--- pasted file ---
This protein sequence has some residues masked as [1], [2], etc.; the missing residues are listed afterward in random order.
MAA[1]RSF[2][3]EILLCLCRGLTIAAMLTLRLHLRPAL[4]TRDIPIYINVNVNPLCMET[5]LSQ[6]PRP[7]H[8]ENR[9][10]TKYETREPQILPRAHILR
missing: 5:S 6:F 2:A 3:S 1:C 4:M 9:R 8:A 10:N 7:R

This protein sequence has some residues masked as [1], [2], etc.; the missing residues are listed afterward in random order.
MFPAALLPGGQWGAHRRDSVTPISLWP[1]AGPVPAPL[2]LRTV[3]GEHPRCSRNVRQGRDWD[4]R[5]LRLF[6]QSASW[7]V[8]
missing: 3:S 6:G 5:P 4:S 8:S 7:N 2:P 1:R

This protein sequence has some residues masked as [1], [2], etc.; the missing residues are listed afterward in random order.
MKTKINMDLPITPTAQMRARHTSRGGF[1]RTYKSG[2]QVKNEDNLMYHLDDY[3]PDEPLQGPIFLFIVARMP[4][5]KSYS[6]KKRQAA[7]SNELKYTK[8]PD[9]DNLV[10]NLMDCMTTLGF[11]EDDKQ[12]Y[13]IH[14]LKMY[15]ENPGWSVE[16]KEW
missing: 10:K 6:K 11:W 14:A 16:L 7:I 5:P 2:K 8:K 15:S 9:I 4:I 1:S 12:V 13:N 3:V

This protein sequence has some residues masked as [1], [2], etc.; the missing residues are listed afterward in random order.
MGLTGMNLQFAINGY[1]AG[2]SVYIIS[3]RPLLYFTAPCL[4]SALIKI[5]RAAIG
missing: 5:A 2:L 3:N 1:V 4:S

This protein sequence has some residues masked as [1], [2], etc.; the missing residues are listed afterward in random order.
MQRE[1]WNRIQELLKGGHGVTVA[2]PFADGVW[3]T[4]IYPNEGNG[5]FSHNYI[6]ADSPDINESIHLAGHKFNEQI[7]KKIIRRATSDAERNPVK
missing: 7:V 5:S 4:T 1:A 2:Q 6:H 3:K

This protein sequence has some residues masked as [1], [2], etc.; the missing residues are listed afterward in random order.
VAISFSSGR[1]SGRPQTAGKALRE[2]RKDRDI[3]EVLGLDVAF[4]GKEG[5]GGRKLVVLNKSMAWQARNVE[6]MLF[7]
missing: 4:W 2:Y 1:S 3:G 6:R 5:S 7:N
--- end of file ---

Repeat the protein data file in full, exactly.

This protein sequence has some residues masked as [1], [2], etc.; the missing residues are listed afterward in random order.
MAA[1]RSF[2][3]EILLCLCRGLTIAAMLTLRLHLRPAL[4]TRDIPIYINVNVNPLCMET[5]LSQ[6]PRP[7]H[8]ENR[9][10]TKYETREPQILPRAHILR
missing: 5:S 6:F 2:A 3:S 1:C 4:M 9:R 8:A 10:N 7:R

This protein sequence has some residues masked as [1], [2], etc.; the missing residues are listed afterward in random order.
MFPAALLPGGQWGAHRRDSVTPISLWP[1]AGPVPAPL[2]LRTV[3]GEHPRCSRNVRQGRDWD[4]R[5]LRLF[6]QSASW[7]V[8]
missing: 3:S 6:G 5:P 4:S 8:S 7:N 2:P 1:R

This protein sequence has some residues masked as [1], [2], etc.; the missing residues are listed afterward in random order.
MKTKINMDLPITPTAQMRARHTSRGGF[1]RTYKSG[2]QVKNEDNLMYHLDDY[3]PDEPLQGPIFLFIVARMP[4][5]KSYS[6]KKRQAA[7]SNELKYTK[8]PD[9]DNLV[10]NLMDCMTTLGF[11]EDDKQ[12]Y[13]IH[14]LKMY[15]ENPGWSVE[16]KEW
missing: 10:K 6:K 11:W 14:A 16:L 7:I 5:P 2:K 8:K 15:S 9:I 4:I 1:S 12:V 13:N 3:V

This protein sequence has some residues masked as [1], [2], etc.; the missing residues are listed afterward in random order.
MGLTGMNLQFAINGY[1]AG[2]SVYIIS[3]RPLLYFTAPCL[4]SALIKI[5]RAAIG
missing: 5:A 2:L 3:N 1:V 4:S

This protein sequence has some residues masked as [1], [2], etc.; the missing residues are listed afterward in random order.
MQRE[1]WNRIQELLKGGHGVTVA[2]PFADGVW[3]T[4]IYPNEGNG[5]FSHNYI[6]ADSPDINESIHLAGHKFNEQI[7]KKIIRRATSDAERNPVK
missing: 7:V 5:S 4:T 1:A 2:Q 6:H 3:K

This protein sequence has some residues masked as [1], [2], etc.; the missing residues are listed afterward in random order.
VAISFSSGR[1]SGRPQTAGKALRE[2]RKDRDI[3]EVLGLDVAF[4]GKEG[5]GGRKLVVLNKSMAWQARNVE[6]MLF[7]
missing: 4:W 2:Y 1:S 3:G 6:R 5:S 7:N